Length: 453 Pages
Paperback, via Amazon.com
Embrace the Forbidden
What if there were teens whose lives literally depended on being bad influences?
This is the reality for sons and daughters of fallen angels.
Tenderhearted Southern girl Anna Whitt was born with the sixth sense to see and feel emotions of other people. She's aware of a struggle within herself, an inexplicable pull toward danger, but Anna, the ultimate good girl, has always had the advantage of her angel side to balance the darkness within. It isn't until she turns sixteen and meets the alluring Kaidan Rowe that she discovers her terrifying heritage and her willpower is put to the test. He's the boy your daddy warned you about. If only someone had warned Anna.
Forced to face her destiny, will Anna embrace her halo or her horns?
First, I'd like to send a huge apology to any and every person that has checked my blog over the past two weeks, only to find a lack of new reviews. Life has made it a point to busy me, and it's gotten a lot harder to find time to just sit and write.
Anyhoo, moving on.
This review is going to turn out a bit more choppy than most of my reviews, simply because there's nothing about the book that I feel particularly passionate about. Such is one of the things contributing to its low brownie rating.
So, the plot of Sweet Evil is pretty generic when you strip away the details: good girl meets bad boy, is instantly attracted to bad boy and falls for bad boy despite the fact that she should be scared of him. This is, in essence, the entire premise of the book. Throw in a sexually tense road trip, a best guy friend and a back story about angels and demons and BAM: you've officially recreated Sweet Evil. I know that may come off as a bit critical, but I feel that this is one of the major reasons I couldn't bring myself to enjoy the book; everything felt extremely superficial.
I'm going to take a moment here to discuss my dissatisfaction with Anna, the main character. Anna is the type of girl that makes you reconsider your principles regarding tossing someone out of a window. Personally, I spent half the time wanting to reach into the book and slap her with a cold fish or something. The problems mainly come from how easily she's swayed by those around her. She knew she shouldn't be doing certain things, but yet there was little to hesitation on her part to think things through. Not to mention, any and every time something even minutely questionable was mentioned, she'd go into a metal dialogue about how she's a good girl that doesn't do bad things. Ever.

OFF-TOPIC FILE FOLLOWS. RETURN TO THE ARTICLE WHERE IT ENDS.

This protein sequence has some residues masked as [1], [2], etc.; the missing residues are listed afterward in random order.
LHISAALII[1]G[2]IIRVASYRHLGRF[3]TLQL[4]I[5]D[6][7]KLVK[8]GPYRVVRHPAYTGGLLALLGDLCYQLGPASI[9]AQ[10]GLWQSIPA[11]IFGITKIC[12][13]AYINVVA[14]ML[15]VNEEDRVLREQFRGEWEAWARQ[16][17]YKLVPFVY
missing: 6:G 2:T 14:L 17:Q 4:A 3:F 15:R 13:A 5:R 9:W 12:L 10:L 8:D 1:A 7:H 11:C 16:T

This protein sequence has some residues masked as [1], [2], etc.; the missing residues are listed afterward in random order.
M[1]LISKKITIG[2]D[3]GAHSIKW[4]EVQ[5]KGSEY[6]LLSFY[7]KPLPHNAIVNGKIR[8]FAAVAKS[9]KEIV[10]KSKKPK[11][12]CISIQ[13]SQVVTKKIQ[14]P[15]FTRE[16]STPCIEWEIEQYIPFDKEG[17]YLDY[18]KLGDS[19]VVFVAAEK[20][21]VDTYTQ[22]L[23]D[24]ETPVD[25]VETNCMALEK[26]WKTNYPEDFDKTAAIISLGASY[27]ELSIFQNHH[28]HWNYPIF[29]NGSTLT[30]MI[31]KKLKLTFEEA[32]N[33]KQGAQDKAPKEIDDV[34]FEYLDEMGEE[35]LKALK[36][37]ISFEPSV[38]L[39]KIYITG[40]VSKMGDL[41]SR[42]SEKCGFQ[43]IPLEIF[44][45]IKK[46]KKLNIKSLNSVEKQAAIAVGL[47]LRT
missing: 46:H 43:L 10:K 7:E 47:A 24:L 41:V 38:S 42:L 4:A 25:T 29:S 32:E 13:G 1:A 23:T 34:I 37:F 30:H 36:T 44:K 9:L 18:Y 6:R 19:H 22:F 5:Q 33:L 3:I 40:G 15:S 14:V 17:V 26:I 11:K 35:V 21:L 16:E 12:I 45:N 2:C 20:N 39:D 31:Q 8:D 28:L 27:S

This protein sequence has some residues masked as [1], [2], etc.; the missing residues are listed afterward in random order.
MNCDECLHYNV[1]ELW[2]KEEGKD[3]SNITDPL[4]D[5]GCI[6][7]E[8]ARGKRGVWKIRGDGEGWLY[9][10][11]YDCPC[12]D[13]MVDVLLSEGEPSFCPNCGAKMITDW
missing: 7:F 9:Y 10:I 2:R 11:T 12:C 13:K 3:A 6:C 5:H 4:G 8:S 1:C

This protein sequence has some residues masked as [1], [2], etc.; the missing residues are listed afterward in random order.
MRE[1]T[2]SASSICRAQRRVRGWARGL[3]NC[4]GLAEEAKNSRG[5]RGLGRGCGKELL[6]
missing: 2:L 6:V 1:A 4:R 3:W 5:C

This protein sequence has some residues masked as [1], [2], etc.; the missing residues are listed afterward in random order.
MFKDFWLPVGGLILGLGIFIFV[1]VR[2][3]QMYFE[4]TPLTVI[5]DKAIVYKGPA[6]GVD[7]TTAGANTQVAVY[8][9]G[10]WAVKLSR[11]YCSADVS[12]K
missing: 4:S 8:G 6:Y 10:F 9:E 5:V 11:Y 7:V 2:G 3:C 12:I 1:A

You know when you overdose on sweets and you start to feel nauseous? It's kind of like that.
Another problem I had was with the character Kopano. I've never been a fan of love triangles, but this one was especially odd to me. I won't spoil anything too major, but I definitely feel that this should be mentioned. What it comes down to, in simple terms, is this: the way Kopano is presented and the way Anna reacts to him is frustratingly bizarre. When and if you decide to read the book, you may understand what I'm saying. The whole situation begins to feel awkward when Kopano enters the picture.
Now, I'm pretty big on description. I like to be able to visualize as much as possible. Sweet Evil, in my opinion, did O.K in this department. Certain things were described pretty well, while others left me scrambling to put images together in my mind. If you prefer to have only the basics given to you, then you should be content with the level of world-building and imagery.
I really don't know what else to say about this book. It feels weird to be writing a mostly negative review for this, simply because I expected to really enjoy it. I may come back to edit this if I think of any strong points that should be mentioned, but as of right now, I'm drawing a blank.
I will say that, with a 4.22 rating on GoodReads, the majority of people really liked Sweet Evil. So, if you're interested in the premise, definitely pick it up. At the very least, it's definitely something to pass the time with. Also, Kaidan isn't such a bad love interest-- British accents have the capacity to make most anything worth while.